The Influence of Wind Velocity and Wind Distribution on the Double Skin Façades with Different Width Corridors in DSF Cavities

The building facade is critical to achieving thermal comfort and energy conservation. A Double Skin Facade (DSF) is a two-layer envelope system with an external and internal layer that contains a buffer space for controlled ventilation and solar protection. Transparency and the use of glass have become appealing facade options in architectural design as a result of technological advances. Glass facades on buildings can provide outdoor views, an abundance of natural light, and the potential for natural ventilation. Double skin façades (DSF) are architectural elements that are becoming more popular in modern buildings. They were created as an alternative technology. to improve the thermal performance of conventional fully glazed buildings. Also they have been widely used as a way to reduce the thermal instability of inner spaces caused by the growing use of large glazed areas in buildings. This concept has provided the possibility of improved sound insulation, preheating air for ventilation, and protection of solar shading in urban areas. DSF’s can achieve reduction of winter heating requirements. However, when the building is under summer conditions or located in moderate or hot climates, heat gains are predominant and the cost of cooling becomes a major issue. The improvement of the system is necessary when working under hot climatic conditions. This is especially true when the façade must function in either extreme or moderate summer conditions. The thermal overheating characteristics of a specific type of DSF in various configurations, as well as their practical control, have not been subjected to systematic experimental and computational investigations. Previous research suggested that using ventilated facades contributes to energy savings from indoor thermal gains. The use of a ventilated channel lowers temperatures in the facade, but indoor thermal conditions must be evaluated in relation to this. as part of the system’s compliance with building requirements, to the facade configuration The majority of the research on a facade and energy-comfort modeling combination is limited to a single DSF typology. This study attempts to assess the indoor thermal comfort of a mechanically ventilated building with a DSF configuration. The purpose of this research is to determine the effect of wind velocity and wind distribution on mechanically ventilated buildings with DSF configurations, in order to determine whether a DSF configuration will provide better thermal comfort through natural ventilation. Another goal of this research is to look into the performance of a new DSF configuration for a -as part of the system’s compliance with building requirements, to the facade configuration The majority of the research on a facade and energy-comfort modeling combination is limited to a single DSF typology. This study attempts to assess the indoor thermal comfort of a mechanically ventilated building with a DSF configuration. The purpose of this research is to determine the effect of wind velocity and wind distribution on mechanically ventilated buildings with DSF configurations, in order to determine whether a DSF configuration will provide better thermal comfort through natural ventilation. Another goal of this research is to look into the performance of a new DSF configuration for a -The thermal comfort statuses of different width corridors with double skin facades were analyzed using the CFD program in this study. To investigate the thermal comfort inside the building, the thermal comfort indices, PMV and PPD values, were calculated in both FloEFD and Design Builder.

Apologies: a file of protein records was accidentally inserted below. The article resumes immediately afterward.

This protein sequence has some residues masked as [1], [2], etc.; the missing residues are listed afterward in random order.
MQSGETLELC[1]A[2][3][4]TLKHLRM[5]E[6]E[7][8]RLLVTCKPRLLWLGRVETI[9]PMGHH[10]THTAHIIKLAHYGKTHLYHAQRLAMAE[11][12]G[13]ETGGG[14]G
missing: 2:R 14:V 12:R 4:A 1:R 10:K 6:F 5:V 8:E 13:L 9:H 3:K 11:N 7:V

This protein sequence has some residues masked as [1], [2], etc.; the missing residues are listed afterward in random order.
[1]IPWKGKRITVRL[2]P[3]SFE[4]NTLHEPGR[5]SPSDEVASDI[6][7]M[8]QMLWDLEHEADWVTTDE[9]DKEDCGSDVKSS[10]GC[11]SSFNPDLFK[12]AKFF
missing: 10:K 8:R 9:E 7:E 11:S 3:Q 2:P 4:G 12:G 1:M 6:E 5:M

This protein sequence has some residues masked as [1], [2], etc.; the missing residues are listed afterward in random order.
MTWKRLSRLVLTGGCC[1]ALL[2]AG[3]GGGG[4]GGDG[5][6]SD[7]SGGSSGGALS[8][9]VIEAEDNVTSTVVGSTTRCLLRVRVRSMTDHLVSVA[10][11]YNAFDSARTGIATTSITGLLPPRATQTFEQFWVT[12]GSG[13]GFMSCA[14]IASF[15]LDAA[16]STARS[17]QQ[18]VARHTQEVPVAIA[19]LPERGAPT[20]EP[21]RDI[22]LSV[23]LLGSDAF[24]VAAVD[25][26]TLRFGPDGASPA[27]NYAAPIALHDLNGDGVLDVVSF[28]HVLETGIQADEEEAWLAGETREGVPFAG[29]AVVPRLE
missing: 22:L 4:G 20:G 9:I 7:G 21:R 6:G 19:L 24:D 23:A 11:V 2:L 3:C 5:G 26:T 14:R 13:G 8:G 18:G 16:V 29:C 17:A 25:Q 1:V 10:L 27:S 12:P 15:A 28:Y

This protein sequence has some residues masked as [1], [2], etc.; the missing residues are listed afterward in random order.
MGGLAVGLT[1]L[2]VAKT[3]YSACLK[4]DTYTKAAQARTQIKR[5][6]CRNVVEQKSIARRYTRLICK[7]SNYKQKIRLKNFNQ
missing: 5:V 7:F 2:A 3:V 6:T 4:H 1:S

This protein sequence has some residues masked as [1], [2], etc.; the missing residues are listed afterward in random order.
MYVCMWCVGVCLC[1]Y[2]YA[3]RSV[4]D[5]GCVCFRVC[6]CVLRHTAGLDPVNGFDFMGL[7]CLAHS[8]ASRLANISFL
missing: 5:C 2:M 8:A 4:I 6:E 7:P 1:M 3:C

Author (S) Details

Assoc. Prof. Dr. Enes Yasa
Department of Int. Architecture, Faculty of Architecture, Istanbul University, Beyazid, Fatih, Istanbul, Turkey.

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